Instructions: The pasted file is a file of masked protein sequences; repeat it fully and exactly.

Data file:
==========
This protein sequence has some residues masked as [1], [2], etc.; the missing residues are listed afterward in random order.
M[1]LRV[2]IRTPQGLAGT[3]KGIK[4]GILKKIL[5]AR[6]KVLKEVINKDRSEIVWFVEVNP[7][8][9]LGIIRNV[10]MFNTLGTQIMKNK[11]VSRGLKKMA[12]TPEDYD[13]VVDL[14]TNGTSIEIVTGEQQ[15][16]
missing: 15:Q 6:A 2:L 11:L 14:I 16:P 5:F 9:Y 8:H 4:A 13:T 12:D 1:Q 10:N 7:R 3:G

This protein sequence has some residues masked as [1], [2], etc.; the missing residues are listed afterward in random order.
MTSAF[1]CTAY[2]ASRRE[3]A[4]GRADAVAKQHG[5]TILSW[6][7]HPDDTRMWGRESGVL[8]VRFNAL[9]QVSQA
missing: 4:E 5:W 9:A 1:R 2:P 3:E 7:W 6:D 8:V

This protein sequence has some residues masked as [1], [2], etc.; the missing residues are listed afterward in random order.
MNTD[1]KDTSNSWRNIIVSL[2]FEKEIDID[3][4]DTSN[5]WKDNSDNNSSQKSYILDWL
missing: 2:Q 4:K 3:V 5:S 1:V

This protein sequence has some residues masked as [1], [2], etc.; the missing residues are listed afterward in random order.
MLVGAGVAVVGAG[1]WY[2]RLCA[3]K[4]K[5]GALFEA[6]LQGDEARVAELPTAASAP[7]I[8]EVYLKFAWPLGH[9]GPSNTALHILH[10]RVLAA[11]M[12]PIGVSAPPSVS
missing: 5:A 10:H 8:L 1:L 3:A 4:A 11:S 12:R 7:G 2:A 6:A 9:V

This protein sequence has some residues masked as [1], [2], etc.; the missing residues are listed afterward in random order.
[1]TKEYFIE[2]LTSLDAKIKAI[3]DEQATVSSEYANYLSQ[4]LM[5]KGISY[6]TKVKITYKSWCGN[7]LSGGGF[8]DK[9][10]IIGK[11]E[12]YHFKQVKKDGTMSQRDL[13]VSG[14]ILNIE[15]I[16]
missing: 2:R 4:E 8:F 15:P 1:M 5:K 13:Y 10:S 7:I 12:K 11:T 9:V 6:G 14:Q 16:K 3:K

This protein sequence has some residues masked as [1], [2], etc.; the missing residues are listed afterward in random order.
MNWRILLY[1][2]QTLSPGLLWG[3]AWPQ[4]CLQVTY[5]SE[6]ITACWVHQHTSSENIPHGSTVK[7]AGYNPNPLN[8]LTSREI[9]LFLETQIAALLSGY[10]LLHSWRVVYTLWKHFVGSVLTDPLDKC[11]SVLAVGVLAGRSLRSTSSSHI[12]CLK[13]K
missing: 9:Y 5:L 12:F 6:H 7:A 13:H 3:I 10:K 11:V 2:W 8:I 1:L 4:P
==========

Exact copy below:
This protein sequence has some residues masked as [1], [2], etc.; the missing residues are listed afterward in random order.
M[1]LRV[2]IRTPQGLAGT[3]KGIK[4]GILKKIL[5]AR[6]KVLKEVINKDRSEIVWFVEVNP[7][8][9]LGIIRNV[10]MFNTLGTQIMKNK[11]VSRGLKKMA[12]TPEDYD[13]VVDL[14]TNGTSIEIVTGEQQ[15][16]
missing: 15:Q 6:A 2:L 11:L 14:I 16:P 5:F 9:Y 8:H 4:A 13:T 12:D 1:Q 10:N 7:R 3:G

This protein sequence has some residues masked as [1], [2], etc.; the missing residues are listed afterward in random order.
MTSAF[1]CTAY[2]ASRRE[3]A[4]GRADAVAKQHG[5]TILSW[6][7]HPDDTRMWGRESGVL[8]VRFNAL[9]QVSQA
missing: 4:E 5:W 9:A 1:R 2:P 3:E 7:W 6:D 8:V

This protein sequence has some residues masked as [1], [2], etc.; the missing residues are listed afterward in random order.
MNTD[1]KDTSNSWRNIIVSL[2]FEKEIDID[3][4]DTSN[5]WKDNSDNNSSQKSYILDWL
missing: 2:Q 4:K 3:V 5:S 1:V

This protein sequence has some residues masked as [1], [2], etc.; the missing residues are listed afterward in random order.
MLVGAGVAVVGAG[1]WY[2]RLCA[3]K[4]K[5]GALFEA[6]LQGDEARVAELPTAASAP[7]I[8]EVYLKFAWPLGH[9]GPSNTALHILH[10]RVLAA[11]M[12]PIGVSAPPSVS
missing: 5:A 10:H 8:L 1:L 3:A 4:A 11:S 12:R 7:G 2:A 6:A 9:V

This protein sequence has some residues masked as [1], [2], etc.; the missing residues are listed afterward in random order.
[1]TKEYFIE[2]LTSLDAKIKAI[3]DEQATVSSEYANYLSQ[4]LM[5]KGISY[6]TKVKITYKSWCGN[7]LSGGGF[8]DK[9][10]IIGK[11]E[12]YHFKQVKKDGTMSQRDL[13]VSG[14]ILNIE[15]I[16]
missing: 2:R 4:E 8:F 15:P 1:M 5:K 13:Y 10:S 7:I 12:K 11:T 9:V 6:G 14:Q 16:K 3:K

This protein sequence has some residues masked as [1], [2], etc.; the missing residues are listed afterward in random order.
MNWRILLY[1][2]QTLSPGLLWG[3]AWPQ[4]CLQVTY[5]SE[6]ITACWVHQHTSSENIPHGSTVK[7]AGYNPNPLN[8]LTSREI[9]LFLETQIAALLSGY[10]LLHSWRVVYTLWKHFVGSVLTDPLDKC[11]SVLAVGVLAGRSLRSTSSSHI[12]CLK[13]K
missing: 9:Y 5:L 12:F 6:H 7:A 13:H 3:I 10:K 11:V 2:W 8:I 1:L 4:P